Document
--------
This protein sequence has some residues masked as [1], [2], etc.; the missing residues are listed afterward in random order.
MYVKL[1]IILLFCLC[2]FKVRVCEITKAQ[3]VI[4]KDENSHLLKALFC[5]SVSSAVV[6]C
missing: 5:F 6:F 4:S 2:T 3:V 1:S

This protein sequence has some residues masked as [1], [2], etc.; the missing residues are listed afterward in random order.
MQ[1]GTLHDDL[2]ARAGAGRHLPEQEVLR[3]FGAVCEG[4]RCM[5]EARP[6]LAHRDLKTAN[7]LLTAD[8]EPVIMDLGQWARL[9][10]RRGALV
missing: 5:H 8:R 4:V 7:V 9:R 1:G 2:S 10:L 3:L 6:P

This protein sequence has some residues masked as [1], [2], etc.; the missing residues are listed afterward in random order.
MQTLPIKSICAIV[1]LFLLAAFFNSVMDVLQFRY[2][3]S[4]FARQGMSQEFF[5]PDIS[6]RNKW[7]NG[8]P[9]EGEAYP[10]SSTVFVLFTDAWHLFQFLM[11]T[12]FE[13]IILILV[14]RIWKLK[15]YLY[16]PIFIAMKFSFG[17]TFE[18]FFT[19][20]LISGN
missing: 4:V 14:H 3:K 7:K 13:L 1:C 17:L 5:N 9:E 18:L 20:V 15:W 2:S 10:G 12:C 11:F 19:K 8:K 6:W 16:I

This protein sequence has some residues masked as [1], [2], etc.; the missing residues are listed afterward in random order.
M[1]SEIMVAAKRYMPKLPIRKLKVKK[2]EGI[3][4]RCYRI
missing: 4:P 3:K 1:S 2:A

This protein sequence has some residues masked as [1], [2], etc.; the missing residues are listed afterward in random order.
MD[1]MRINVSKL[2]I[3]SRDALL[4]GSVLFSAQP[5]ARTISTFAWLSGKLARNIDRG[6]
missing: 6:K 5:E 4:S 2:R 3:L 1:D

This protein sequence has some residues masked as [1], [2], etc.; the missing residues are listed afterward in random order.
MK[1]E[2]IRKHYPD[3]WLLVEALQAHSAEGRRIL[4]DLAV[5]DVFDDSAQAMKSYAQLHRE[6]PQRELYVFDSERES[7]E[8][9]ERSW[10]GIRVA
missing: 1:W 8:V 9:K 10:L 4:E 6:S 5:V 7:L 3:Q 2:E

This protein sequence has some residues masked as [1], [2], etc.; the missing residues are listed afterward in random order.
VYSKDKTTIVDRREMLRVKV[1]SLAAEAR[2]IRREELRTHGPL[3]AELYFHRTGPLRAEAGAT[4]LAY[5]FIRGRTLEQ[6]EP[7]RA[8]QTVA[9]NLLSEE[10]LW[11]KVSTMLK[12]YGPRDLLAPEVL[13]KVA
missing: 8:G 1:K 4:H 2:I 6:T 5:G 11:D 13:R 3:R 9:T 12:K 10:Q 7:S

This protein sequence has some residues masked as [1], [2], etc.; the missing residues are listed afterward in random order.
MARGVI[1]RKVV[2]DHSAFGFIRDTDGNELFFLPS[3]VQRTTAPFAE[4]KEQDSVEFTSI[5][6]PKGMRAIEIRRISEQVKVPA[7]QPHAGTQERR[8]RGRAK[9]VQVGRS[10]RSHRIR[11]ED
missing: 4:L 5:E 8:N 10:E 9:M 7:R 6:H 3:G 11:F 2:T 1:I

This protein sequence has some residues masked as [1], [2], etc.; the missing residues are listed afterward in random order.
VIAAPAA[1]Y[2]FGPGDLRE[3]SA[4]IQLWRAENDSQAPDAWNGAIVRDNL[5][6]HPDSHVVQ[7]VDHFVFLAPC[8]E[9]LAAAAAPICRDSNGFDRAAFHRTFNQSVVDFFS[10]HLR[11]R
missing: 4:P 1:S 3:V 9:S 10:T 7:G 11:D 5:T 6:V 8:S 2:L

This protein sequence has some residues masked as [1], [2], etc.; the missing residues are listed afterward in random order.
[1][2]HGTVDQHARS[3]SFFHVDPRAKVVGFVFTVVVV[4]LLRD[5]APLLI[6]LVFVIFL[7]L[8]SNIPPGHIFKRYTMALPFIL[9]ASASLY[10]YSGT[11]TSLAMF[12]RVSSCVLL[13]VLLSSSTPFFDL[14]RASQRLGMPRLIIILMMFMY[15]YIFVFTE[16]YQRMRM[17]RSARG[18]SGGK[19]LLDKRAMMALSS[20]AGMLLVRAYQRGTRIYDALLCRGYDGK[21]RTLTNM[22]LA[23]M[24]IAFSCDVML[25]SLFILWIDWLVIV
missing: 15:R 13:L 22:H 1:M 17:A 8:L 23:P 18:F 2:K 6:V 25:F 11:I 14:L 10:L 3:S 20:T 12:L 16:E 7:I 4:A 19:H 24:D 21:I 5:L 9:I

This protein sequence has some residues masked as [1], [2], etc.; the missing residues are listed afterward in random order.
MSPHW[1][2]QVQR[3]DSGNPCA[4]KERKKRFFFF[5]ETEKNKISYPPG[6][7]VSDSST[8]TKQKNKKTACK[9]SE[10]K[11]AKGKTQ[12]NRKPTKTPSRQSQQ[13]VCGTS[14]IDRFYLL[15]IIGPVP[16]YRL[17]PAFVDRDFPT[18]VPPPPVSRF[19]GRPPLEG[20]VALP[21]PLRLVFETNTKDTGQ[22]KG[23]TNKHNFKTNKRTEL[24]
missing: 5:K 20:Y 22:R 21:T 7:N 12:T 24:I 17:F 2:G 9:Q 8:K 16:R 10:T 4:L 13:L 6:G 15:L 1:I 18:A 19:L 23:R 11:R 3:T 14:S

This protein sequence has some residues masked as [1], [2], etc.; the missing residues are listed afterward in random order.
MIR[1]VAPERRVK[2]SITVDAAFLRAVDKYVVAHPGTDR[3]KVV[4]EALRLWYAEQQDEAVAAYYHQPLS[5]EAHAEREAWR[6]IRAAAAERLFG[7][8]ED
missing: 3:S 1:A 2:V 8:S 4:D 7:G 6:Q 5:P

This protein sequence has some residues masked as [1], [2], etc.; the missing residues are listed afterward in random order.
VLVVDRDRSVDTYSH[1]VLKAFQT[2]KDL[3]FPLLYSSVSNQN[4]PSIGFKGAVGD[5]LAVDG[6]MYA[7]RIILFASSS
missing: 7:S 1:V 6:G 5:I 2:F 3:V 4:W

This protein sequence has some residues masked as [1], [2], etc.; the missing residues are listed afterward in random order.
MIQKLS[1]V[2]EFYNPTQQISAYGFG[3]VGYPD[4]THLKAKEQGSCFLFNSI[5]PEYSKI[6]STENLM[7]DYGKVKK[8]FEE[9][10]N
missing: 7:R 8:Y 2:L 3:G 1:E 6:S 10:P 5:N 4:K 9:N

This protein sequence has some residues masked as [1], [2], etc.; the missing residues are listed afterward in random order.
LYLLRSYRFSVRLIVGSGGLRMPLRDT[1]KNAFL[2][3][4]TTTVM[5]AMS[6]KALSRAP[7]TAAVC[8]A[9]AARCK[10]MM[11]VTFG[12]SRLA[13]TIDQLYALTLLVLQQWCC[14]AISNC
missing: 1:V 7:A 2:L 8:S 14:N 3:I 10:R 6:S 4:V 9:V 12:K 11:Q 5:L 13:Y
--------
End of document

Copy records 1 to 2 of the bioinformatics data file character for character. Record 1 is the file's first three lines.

This protein sequence has some residues masked as [1], [2], etc.; the missing residues are listed afterward in random order.
MYVKL[1]IILLFCLC[2]FKVRVCEITKAQ[3]VI[4]KDENSHLLKALFC[5]SVSSAVV[6]C
missing: 5:F 6:F 4:S 2:T 3:V 1:S

This protein sequence has some residues masked as [1], [2], etc.; the missing residues are listed afterward in random order.
MQ[1]GTLHDDL[2]ARAGAGRHLPEQEVLR[3]FGAVCEG[4]RCM[5]EARP[6]LAHRDLKTAN[7]LLTAD[8]EPVIMDLGQWARL[9][10]RRGALV
missing: 5:H 8:R 4:V 7:V 9:R 1:G 2:S 10:L 3:L 6:P